Karen Bass is the first woman and Black woman elected mayor of the city of Los Angeles. Rex Richardson is the first Black person elected mayor of Long Beach.

We congratulate these elected officials who made history in Southern California, and we expect they will keep their promises to work with the Latino communities in their cities.

What is notable is that of the three U.S. cities with the largest numbers of Latino residents, New York, Los Angeles, Houston – will all have Black Mayors. Besides Bass in Los Angeles, Eric Adams is mayor of New York and Sylvester Turner is mayor of Houston.

In each of these cities there are more Latino than Black residents.

New York is around 29% Latino, 24% Black, 14% Asian and 32% non-Hispanic white.

Houston is 44.5% Latino, 23% Black, 7% Asian and 24% non-Hispanic white.

Los Angeles is 48% Latino, 9% Black, 12% Asian and 28.5% non-Hispanic white.

Long Beach is 43% Latino, 12.6% Black, 13% Asian and 28% non-Hispanic white.

What these numbers show is that the electorate is diverse and in order to win politicians have to build multi-racial coalitions. 

Bass has a track-record dating back to 1990 as the founder of the Community Coalition working on community health issues specifically impacting Black and Brown communities. Her campaign was supported by Latino leaders including Dolores Huerta, U.S. Sen. Alex Padilla, and U.S. Reps. Tony Cardenas, Jimmy Gomez,  Raul Ruiz and outgoing U.S. Rep. Lucille Roybal- Allard.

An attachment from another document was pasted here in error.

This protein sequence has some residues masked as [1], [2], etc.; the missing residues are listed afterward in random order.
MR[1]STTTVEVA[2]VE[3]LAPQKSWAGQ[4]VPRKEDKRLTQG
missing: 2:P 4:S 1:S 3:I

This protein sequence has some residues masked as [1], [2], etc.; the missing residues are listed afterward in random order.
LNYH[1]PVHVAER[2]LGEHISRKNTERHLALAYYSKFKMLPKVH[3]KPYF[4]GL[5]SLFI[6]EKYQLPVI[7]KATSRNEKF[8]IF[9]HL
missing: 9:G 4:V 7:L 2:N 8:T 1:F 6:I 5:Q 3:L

Richardson represented North Long Beach for two terms on the city council and is vice mayor. He had the endorsement of outgoing mayor, Robert Garcia, newly elected to the U.S. House of Representatives, and of Padilla, also newly elected to the U.S. Senate.

We expect the new mayors will advocate for issues most impacting Latinos.

Housing and Homelessness: The recent census of L.A.’s homeless population showed a  rise in Latino homelessness by 26%, the largest increase of any demographic group. Latinos are now more than 45% of the unhoused population. We want the newly elected mayors to enact policies to create affordable housing and help solve the homeless crisis. We expect within a year to see the numbers of affordable homes built go up and homeless rates go down.

Immigrant Rights: Bass told CALÓ News she would enhance the Mayor’s Office of Immigrant Affairs to promote and advance the economic well-being of immigrant workers. She committed to expand and tailor  resources and services to ensure they are linguistically and culturally appropriate for  different immigrant communities. 

Richardson also promised to work with immigrant communities. He has committed to supporting immigrant street vendors and supporting the Long Beach Health Department and local health care clinics serving immigrant communities, regardless of status, with an emphasis on mental health support for immigrants.

We need both candidates to strongly advocate for the immigrant communities in their cities. We’d like to see specific plans and outcomes within a year.

Representation: We also expect the new mayors to appoint Latinos to high ranking positions within their cities. They should release the racial and ethnic data for city employees and department heads. Then in six months they should show us how they have increased representation for Latinos and all underrepresented groups.